If you’re not uncomfortable making a change, then what you’re doing is not change. If you think change is a matter of a task list, you’re into self-deception. Change is also not about someone doing something to you. It is about doing something different yourself.

The Change Process:
1. Knowing you have to make a change.
2. Identifying the personal sacrifices that have to be made.
3. Making and keeping promises….repeatedly. And, then again.
4. The payoff – Why are you doing this?

What is keeping you from real change?

20130417-152958.jpg

Transferring Skills – Learn by Doing

The challenge is not the learning…Everyone can learn something new. The problem is transferring what was learned into meaningful action, and visible results.

At the end of a recent 2 day psychotherapy conference that this writer attended, the presenter remarked: “It’s not the theory that changes people, people change people” – Anthony Mannarino, Ph.D

In many contexts both personal and professional, managerial or with personal clients, the Learning-Doing, implementation challenge is present. How successful we are with our teams, business units, clients, or ourselves is based on the choices we make about what we just learned. Making the connection between knowing and doing requires some effort that goes well beyond taking in information.

Making The ConnectionSkill Transfer
In most cases transferring something we know into a visible product means making a choice. You can say or think the skill all you want, but pure doing is the road to getting a result.

Ways of Making the Connection
1. Practice the concepts
2. Put an end to your avoidance
3. Teach what you learned
4. Evaluate the results
5. Practice again

Working with Clients:
Means you have to teach them how to practice. Create do-able action steps that eliminate the avoidance to do the learning. Encourage.

Working with Teams:
The team creates the steps and shares the practice tasks. The team compares their results with the practice.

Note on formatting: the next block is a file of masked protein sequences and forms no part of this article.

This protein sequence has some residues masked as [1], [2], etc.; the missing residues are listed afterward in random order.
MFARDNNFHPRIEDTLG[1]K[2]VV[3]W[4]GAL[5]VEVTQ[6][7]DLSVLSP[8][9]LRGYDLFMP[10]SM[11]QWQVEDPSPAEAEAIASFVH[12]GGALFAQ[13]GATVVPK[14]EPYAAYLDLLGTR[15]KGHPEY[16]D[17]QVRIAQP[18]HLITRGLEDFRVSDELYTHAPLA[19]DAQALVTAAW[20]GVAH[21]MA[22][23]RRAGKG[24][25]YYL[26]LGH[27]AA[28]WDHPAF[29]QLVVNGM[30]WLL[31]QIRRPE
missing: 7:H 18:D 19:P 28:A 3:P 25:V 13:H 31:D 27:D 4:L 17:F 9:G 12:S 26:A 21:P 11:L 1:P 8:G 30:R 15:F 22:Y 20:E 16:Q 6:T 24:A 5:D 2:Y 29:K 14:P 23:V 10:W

Working with Staff
Translate the doing into a visible representation that helps others get to where they are going, thus implementing the learning over time.

Fortitude is usually the defining quality to skill transfer. Those that really want it, are usually those that achieve the results. (Photo by: Brian Dick)

20130311-082556.jpg

Moving Beyond Barriers: Open Up Clarity

One of the most frustrating aspects of barriers is that they are perpetuated by the person experiencing them.

Let me explain:

The Self-Perpetuation Cycle
1. An external barrier is seen as too overwhelming
2. We are too obtuse to solutions.
3. We’re too busy trying to get “validated” for our victim thinking about the barrier
4. We actively create a road sign on our back that says “barrier.”

20121226-121608.jpg

Seeing Something as Too Overwhelming
What you see is not necessarily what is true or accurate. In the field of psychotherapy, a prominent evidenced based treatment (Cognitive Behavioral Therapy) takes on the whole notion that what we automatically see, is not necessarily based on actual reality. The problem is that humans don’t often consider alternatives or evaluating the problem in the first place, thus leading to an automatic overwhelming feeling that fuels the barrier. No clarity on what/how to proceed is the outcome.

Being Obtuse
When barriers are taken for face value, sometimes we close off meaningful reflection on what our role is to do something about it. Instead we obsess, complain, and seek being validated for our erroneous way of looking at the problem. This is like giving up the ship. Creative intention is stymied. We settle for the concrete, instead of seeking other possibilities.

We’re into Validation Victim Thinking
Because we have abdicated any meaningful reflection of our role in the barrier, or what we are going to do about it, we develop a toxic and dead end road mentality. Instead of seeking solutions, we seek sympathy. We say to others, that the issue is outside us. Sympathy is the slow killer to doing something and moving beyond the barrier.

The “Road Sign” on Our Back
The worse aspect, is that we carry around our victim status on our back for everyone to see. We live our barrier, keep our rigid thinking, and exist in misery. Our capacities are dulled, and no movement beyond the barrier is evident. Actually others start distancing themselves from us, because they are uncomfortable with the stance we have taken. Our emotional road sign steals all the air in the room.

Moving Toward Clarity
Clarity and movement around the barrier is only brought about if we can restore the following:
1.Look at our role in the barrier
…is it merely the way we are thinking
about it?

2.Open up ourselves
– Honestly, and deeply reflect on the problem. Face the harsh music of what role you played in your response, or the original barrier.

3. Open up Time to Explore: